In August 2010, my nearly 50-year-old aunt was diagnosed with Stage 3 Breast Cancer. During my annual gynecological exam later that month, I demanded my first mammogram, even though at 38 I was below the “recommended age”. I got the mammogram on September 10, 2010. My results were negative…nothing to worry about. And my gynecologist gave me a thorough exam, so, no problem, right? A few weeks later, I noticed my left nipple turning inside out. I went to the doctor on October 15, 2010, for another mammogram, and more extensive imaging. On October 25, 2010 I was diagnosed with Stage 3 Breast Cancer, E/P negative, but HER2 positive. BRCA negative as well; I took the test to help decide what kind of surgery to have, mastectomy, double, or just lumpectomy.
My tumor was rather large, about 5 by 6 cm, like the whole breast. The diagnosing doctor urgently suggested that I begin with chemo first to shrink the tumor to a manageable size for surgery, despite my desire to start with surgery—I wanted that tumor out right away. But going with chemo first was best, my tumor shrunk so much it was non-discernible by the time I had surgery, so I chose to just have a lumpectomy. The person who took my biopsy failed to put in a “marker” to show location of original tumor, infuriating my surgeon—who just took tissue as best she could and 4 lymph nodes that were clear. I was left with a horrible dip in my breast where my nipple was—where the tumor began. I’ve opted not to do reconstruction, see that story and the pictures on the The Right Choice For Me – No Reconstruction page.
After all that, I got Staph during surgery which delayed radiation for a few weeks, but I did get it done by the end of July 2011. I never had to skip a chemo infusion for low blood test results, or got too very, very sick—but it wasn’t a breeze or anything—just not as bad as other stories I hear. I did not handle anesthesia well, I was very sick (I barfed!), and I hated radiation. I received my last infusion of Herceptin in January 2012. I did not get the full dose due to the fact it had damaged my heart, but I eventually recovered from the heart issues later in the year. Since then have been on the see-one-of-my-oncology-doctors-every-six-months-plan. Currently I have No Evidence of Disease (NED).
This blog contains my skewed reactions to inhabiting the cancer universe. I am not a fan of the pink ribbon culture, and—warning—my words are going to reflect that quite often. For more on my views, see Take the Mythical Image of the Strong Warrior Breast Cancer Survivor And Bury HER Once & For All.
I have a B.A., not a B.S., and like many, cancer caused me to take a crash course in medical and health science and I am by no means an expert. If any of my posts contain facts related to the disease I will always try to provide a link to where I located the information, with the explicit encouragement that the reader research the facts on his or her own, even go further (and let me know what else is out there if possible). In other words, do not rely on me and my blog as a resource for medical info! Just because I can find info, put it into a blog post, and credit the source, does not mean I completely understand the material. I can only write about my perception or understanding of it (and often, my experiences with it), and my thoughts and reactions to how I understand it.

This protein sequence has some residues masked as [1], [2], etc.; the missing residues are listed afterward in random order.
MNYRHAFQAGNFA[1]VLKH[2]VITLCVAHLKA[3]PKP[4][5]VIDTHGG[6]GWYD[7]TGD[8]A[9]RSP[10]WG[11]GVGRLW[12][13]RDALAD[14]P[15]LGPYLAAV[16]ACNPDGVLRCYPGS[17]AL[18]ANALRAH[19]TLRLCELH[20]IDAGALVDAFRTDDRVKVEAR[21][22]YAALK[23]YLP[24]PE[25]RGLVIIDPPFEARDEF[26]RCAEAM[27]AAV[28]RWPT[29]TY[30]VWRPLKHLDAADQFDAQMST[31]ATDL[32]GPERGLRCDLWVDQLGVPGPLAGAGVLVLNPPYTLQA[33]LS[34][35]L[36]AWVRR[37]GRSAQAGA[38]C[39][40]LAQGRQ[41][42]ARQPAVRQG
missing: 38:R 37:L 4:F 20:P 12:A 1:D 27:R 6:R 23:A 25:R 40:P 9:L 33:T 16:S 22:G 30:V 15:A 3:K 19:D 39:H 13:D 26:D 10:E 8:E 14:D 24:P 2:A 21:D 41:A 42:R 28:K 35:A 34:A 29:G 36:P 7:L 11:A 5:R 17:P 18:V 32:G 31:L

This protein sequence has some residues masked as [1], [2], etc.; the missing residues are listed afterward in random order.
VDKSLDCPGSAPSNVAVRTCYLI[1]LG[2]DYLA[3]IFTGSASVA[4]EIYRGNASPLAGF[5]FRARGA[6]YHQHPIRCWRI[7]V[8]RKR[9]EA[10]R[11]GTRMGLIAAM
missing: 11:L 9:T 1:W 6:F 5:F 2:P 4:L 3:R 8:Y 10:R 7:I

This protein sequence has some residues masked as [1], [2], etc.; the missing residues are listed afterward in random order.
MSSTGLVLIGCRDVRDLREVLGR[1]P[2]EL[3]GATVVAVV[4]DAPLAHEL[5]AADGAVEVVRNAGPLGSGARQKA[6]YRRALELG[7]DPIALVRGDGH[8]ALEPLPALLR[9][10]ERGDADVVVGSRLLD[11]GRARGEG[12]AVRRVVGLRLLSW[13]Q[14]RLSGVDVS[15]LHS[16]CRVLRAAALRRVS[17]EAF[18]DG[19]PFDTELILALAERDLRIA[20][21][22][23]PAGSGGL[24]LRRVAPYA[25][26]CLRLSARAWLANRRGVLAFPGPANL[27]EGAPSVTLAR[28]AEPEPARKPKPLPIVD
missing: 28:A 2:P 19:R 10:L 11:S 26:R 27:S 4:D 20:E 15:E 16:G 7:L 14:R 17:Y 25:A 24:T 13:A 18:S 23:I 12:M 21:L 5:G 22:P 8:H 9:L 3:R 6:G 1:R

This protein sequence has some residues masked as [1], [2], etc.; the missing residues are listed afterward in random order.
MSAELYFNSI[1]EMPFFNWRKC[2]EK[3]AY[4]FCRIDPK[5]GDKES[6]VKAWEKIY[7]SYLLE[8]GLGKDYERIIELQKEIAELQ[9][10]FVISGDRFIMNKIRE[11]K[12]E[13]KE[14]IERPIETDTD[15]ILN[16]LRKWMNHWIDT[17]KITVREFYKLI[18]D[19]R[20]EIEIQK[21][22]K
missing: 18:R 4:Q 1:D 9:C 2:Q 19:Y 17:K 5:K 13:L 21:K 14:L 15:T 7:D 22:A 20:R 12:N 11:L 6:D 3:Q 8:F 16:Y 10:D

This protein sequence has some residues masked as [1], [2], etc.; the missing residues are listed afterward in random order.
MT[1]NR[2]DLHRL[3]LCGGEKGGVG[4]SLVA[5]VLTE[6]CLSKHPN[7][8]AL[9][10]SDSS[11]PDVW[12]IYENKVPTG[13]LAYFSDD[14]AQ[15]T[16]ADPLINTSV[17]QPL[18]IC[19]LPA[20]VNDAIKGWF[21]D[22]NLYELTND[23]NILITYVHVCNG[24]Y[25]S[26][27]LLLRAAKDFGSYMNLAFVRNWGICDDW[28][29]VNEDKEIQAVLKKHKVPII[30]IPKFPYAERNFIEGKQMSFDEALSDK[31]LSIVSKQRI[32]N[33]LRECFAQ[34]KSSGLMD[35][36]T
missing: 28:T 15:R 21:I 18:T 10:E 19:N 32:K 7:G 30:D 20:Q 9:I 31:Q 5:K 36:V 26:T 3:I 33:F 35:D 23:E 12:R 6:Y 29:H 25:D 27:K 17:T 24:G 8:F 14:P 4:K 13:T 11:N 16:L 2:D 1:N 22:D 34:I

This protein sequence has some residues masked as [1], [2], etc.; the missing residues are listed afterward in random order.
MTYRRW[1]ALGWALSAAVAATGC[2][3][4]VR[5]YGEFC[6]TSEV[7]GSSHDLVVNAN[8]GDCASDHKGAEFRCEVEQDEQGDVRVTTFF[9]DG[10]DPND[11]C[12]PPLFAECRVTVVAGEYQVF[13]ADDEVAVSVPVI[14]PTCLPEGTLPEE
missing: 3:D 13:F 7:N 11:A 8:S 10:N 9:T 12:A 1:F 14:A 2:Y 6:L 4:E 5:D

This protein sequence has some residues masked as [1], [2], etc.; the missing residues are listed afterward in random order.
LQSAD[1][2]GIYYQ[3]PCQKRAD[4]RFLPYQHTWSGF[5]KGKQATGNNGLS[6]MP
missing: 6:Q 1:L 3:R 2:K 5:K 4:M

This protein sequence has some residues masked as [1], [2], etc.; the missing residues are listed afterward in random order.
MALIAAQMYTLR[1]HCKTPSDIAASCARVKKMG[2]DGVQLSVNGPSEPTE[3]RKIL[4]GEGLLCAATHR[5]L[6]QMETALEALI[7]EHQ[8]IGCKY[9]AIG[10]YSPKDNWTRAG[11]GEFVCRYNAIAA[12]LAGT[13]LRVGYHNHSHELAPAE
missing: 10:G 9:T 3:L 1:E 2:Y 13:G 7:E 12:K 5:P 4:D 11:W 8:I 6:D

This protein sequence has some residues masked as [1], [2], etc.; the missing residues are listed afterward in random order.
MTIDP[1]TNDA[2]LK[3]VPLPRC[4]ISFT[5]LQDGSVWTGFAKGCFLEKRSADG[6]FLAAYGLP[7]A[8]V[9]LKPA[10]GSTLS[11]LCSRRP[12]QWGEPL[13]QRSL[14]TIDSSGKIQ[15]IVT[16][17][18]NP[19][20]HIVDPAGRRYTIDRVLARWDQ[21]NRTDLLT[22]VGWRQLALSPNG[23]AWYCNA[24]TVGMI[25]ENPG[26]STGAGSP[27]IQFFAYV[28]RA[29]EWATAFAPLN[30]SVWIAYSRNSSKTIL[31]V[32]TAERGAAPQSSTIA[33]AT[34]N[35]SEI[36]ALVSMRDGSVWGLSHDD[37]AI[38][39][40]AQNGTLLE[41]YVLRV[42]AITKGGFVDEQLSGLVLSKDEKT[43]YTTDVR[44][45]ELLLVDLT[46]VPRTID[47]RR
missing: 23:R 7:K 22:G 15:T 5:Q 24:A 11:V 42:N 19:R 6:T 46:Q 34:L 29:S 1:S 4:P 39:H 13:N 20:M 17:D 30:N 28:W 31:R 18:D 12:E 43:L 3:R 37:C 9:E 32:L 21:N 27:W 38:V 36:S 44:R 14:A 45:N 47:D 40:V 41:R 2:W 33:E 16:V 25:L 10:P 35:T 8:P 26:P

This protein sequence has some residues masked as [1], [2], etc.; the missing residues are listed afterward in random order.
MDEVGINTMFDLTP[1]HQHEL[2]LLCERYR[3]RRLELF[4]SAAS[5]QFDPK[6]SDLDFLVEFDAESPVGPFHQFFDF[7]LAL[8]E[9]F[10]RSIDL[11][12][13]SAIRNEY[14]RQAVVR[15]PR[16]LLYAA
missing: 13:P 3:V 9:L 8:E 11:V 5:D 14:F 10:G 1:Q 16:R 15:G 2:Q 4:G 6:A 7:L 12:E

My reactions will not always be positive and upbeat, I mean hey, I call myself the Cancer Curmudgeon. That does not mean I am not grateful—because I AM VERY grateful for staying alive during cancer, for the drugs (made possible by research dollars from the pink ribbon behemoth) and health care team that keep me that way, and all the support I got and still get. But I do not think being grateful means that I, or anyone, should stop asking for improvements in everything related to the cancer experience: prevention, research, care, cures for Stage 4, how money is raised, etc. I want more concrete cancer prevention methods than the “eat right, exercise, don’t drink or smoke” mantra that also helps prevent practically every damn human disease. The only way to make progress is if patients stand up and demand better. The women who began the breast cancer awareness movement—before it got all commercial and pink—were activists who demanded better cancer care, and they were sometimes militant or angry or cranky. Honor their bravery by continuing to demand “more and better” rather than just “accepting” what has happened!
Thanks for checking out my blog, I hope you like it. If just one person reads something I wrote and thinks “yeah, I feel that way too,” then that can only be a good thing, right?